In addition to the camp sites, training facilities included two grenade ranges in Cashmere: one east of Four Mile Creek adjacent to Area 3 (west of Lilley Road) and one north of Winn Road. There were also two mortar ranges in Cashmere: one near One Mile Creek, south of Ira Buckby Road West; and another astride Winn Road.
The 1st Cavalry departed for Oro Bay in New Guinea between late December 1943 and late February 1944, to prepare for landing in the Admiralty Island Group as part of Operation Cartwheel—a campaign of 10 separate operations conducted during the second half of 1943 and early 1944 as part of General MacArthur’s plan to neutralise the major Japanese base at Rabaul. Troops from both MacArthur’s South West Pacific Area and Admiral Chester W. Nimitz’s Pacific Ocean Areas command participated in this twin-axis advance.
After the departure of the 1st Cavalry, Camp Strathpine was used by Australian forces, including the 7th Division, 2nd Australian Imperial Force (2nd AIF). Before heading to New Guinea in late 1942 the 7th Division had been based in Woodford, with its 18th brigade in Kilcoy, 21st Brigade in Woombye, and 25th Brigade at Caboolture; during early 1943 the division trained on the Atherton Tableland before returning to New Guinea, and in 1944 the division trained at Strathpine. Other Australian units which spent time at Strathpine included the 26, 31/51, and 55/53 Infantry Battalions of the 11th Brigade (Militia); the 36th Infantry Battalion (Militia); the 2/1st Machine Gun Battalion; the 2/2 and 2/3 Anti-Aircraft Regiments and the 17th Advanced Ordnance Depot.
Since the end of World War II most of the campsites of Camp Strathpine have been developed for housing, and some fringes of the larger camp area have been submerged by Lake Samsonvale and Lake Kurwongbah. Over the years a number of artefacts have been recovered from Area 3 prior to development, and these have included items such as: live and expended ammunition (9mm, .303, .45, .50, 37mm); cutlery, US First Aid packets, bottles and jars, buttons, Australian coins and home made dog tags, Australian hat badges and shoulder bars, metal belt loops from webbing, fob watch parts, anti-gas ointment tubes, a rifle cleaning brush, rifle oil bottles, a piece of US uniform and a 1st Cavalry Division shoulder patch. Some finds have been donated to the Pine Rivers Museum at Old Petrie Town.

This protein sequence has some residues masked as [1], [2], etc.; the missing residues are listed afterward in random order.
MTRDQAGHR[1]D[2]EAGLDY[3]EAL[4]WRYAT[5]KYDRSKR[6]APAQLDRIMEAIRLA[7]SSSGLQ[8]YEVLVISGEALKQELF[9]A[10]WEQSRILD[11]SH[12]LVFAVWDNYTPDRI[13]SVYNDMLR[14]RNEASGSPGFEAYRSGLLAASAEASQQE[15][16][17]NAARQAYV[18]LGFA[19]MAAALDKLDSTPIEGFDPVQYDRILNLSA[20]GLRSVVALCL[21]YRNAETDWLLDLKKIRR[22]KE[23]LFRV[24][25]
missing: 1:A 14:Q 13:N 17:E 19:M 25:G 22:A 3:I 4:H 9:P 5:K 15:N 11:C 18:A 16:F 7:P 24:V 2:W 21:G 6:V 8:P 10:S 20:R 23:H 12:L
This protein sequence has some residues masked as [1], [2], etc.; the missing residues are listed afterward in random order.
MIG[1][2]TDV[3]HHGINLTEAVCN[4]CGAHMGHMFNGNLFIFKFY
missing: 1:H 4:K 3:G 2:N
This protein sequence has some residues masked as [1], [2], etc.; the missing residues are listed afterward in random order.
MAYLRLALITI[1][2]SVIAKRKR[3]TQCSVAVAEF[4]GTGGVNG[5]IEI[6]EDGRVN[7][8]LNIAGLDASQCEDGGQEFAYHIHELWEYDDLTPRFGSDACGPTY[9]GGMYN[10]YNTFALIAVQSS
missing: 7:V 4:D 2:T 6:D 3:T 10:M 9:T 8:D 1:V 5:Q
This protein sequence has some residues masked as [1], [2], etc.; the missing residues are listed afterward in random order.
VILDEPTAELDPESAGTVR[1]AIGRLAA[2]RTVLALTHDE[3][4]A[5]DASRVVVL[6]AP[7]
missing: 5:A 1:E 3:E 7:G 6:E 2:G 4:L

See also - Camp Strathpine (Main page)
Spethman, DW; Miller, RG; Deighton, LJ, October 2000. Divisional Camp- Strathpine, 1943-45. US 1st Cavalry Division, Australian 7th Division (2nd AIF). Fort Lytton Historical Association Inc.
Charlton, P. 1991. South Queensland WWII 1941–45, Boolarong, Brisbane.
Boudreau, WH. 2002. 1st Cavalry Division—a spur ride through the 20th Century, from horses to the digital battlefield. Turner Publishing Company, Paducah, KY.
Casey, Hugh J., ed. 1951, “Volume VI: Airfield and Base Development", Engineers of the Southwest Pacific 1941–1945, Washington, D.C, United States Department of the Army.
National Archives of Australia, Folder O to S Folio 63. Strathpine Camp Military Area - Roads and Facilities of Unit Areas - Site Plan [1/S/40]. 1945
National Archives of Australia LS705. Strathpine camp area 1942.
Dunn, P. Camp Strathpine in Brisbane
DERM archaeological site reconnaissance 1 October 2009.
Australian War Memorial Photographic Collection.
State Library of Queensland, John Oxley Library Photographic Collection.
Strathpine Library, Moreton Bay Region Libraries, Photographic Collection.